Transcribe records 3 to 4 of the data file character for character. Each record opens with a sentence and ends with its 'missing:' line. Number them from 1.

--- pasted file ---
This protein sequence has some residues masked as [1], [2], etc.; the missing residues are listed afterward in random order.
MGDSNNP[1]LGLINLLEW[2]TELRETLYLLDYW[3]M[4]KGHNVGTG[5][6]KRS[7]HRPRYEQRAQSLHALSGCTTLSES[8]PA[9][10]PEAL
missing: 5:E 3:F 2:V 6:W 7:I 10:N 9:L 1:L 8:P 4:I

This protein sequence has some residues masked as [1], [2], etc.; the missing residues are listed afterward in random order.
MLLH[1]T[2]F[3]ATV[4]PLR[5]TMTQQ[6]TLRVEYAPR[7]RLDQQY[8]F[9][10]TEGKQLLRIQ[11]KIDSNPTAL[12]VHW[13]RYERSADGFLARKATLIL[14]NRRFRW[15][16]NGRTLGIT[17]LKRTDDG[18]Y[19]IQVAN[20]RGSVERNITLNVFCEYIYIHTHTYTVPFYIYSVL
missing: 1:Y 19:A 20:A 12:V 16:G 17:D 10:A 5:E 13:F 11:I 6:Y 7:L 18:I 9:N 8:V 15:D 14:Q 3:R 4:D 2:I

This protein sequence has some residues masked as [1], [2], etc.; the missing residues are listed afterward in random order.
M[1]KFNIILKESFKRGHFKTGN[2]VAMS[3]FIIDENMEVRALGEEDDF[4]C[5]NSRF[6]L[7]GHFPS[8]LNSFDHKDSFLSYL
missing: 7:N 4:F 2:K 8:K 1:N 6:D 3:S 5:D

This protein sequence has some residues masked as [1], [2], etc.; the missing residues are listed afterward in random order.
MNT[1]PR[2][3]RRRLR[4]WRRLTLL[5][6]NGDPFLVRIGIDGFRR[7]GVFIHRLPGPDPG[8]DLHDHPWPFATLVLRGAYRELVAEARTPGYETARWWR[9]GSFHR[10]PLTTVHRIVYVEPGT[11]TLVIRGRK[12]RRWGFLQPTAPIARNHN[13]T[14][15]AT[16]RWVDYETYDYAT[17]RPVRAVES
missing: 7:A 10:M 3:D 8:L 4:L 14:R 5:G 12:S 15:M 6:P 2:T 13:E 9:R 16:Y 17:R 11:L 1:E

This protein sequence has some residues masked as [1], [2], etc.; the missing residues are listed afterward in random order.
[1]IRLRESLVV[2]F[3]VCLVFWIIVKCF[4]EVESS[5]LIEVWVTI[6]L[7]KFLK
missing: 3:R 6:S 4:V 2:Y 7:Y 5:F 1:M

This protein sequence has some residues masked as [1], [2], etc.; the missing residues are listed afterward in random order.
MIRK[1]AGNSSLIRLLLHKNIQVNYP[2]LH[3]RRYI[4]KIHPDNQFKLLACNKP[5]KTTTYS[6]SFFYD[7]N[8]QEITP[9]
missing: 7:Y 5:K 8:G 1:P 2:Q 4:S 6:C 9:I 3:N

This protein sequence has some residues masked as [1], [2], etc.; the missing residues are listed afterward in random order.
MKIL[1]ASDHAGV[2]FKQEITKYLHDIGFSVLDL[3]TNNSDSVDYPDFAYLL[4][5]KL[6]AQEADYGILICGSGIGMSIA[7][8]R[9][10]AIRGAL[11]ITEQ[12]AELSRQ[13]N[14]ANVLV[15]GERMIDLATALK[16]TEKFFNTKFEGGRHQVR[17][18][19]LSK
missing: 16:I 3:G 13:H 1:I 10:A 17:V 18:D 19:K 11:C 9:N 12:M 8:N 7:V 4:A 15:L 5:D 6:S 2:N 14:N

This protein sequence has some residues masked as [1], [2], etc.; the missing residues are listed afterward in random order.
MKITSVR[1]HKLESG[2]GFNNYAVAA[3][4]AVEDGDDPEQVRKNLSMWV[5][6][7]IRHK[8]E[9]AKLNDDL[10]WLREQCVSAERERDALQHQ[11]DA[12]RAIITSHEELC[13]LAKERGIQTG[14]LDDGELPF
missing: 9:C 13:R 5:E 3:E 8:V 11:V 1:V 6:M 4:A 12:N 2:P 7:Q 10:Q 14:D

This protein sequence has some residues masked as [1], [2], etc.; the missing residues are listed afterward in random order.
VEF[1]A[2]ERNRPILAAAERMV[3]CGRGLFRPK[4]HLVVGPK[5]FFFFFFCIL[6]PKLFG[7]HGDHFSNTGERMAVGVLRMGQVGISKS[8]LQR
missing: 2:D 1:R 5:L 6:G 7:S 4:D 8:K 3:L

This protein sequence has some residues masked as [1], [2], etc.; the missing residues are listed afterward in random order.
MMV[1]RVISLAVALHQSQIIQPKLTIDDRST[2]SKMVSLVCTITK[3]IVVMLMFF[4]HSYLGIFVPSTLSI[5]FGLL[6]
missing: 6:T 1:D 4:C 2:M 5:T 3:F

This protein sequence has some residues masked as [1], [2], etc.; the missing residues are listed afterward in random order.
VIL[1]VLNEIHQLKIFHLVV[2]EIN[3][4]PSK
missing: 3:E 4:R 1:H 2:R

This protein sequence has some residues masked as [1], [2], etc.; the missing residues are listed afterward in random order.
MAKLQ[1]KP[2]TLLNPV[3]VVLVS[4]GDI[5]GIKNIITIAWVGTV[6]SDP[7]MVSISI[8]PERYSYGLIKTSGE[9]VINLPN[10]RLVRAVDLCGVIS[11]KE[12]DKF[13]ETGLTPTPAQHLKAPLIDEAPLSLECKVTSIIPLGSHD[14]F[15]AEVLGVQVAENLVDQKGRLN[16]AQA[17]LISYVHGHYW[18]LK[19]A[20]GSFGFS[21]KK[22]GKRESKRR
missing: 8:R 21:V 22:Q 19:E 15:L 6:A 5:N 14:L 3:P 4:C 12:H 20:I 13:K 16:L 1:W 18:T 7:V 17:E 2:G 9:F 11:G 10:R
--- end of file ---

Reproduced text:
This protein sequence has some residues masked as [1], [2], etc.; the missing residues are listed afterward in random order.
M[1]KFNIILKESFKRGHFKTGN[2]VAMS[3]FIIDENMEVRALGEEDDF[4]C[5]NSRF[6]L[7]GHFPS[8]LNSFDHKDSFLSYL
missing: 7:N 4:F 2:K 8:K 1:N 6:D 3:S 5:D

This protein sequence has some residues masked as [1], [2], etc.; the missing residues are listed afterward in random order.
MNT[1]PR[2][3]RRRLR[4]WRRLTLL[5][6]NGDPFLVRIGIDGFRR[7]GVFIHRLPGPDPG[8]DLHDHPWPFATLVLRGAYRELVAEARTPGYETARWWR[9]GSFHR[10]PLTTVHRIVYVEPGT[11]TLVIRGRK[12]RRWGFLQPTAPIARNHN[13]T[14][15]AT[16]RWVDYETYDYAT[17]RPVRAVES
missing: 7:A 10:M 3:D 8:L 4:L 14:R 5:G 12:S 15:M 6:P 2:T 13:E 9:R 16:Y 17:R 11:L 1:E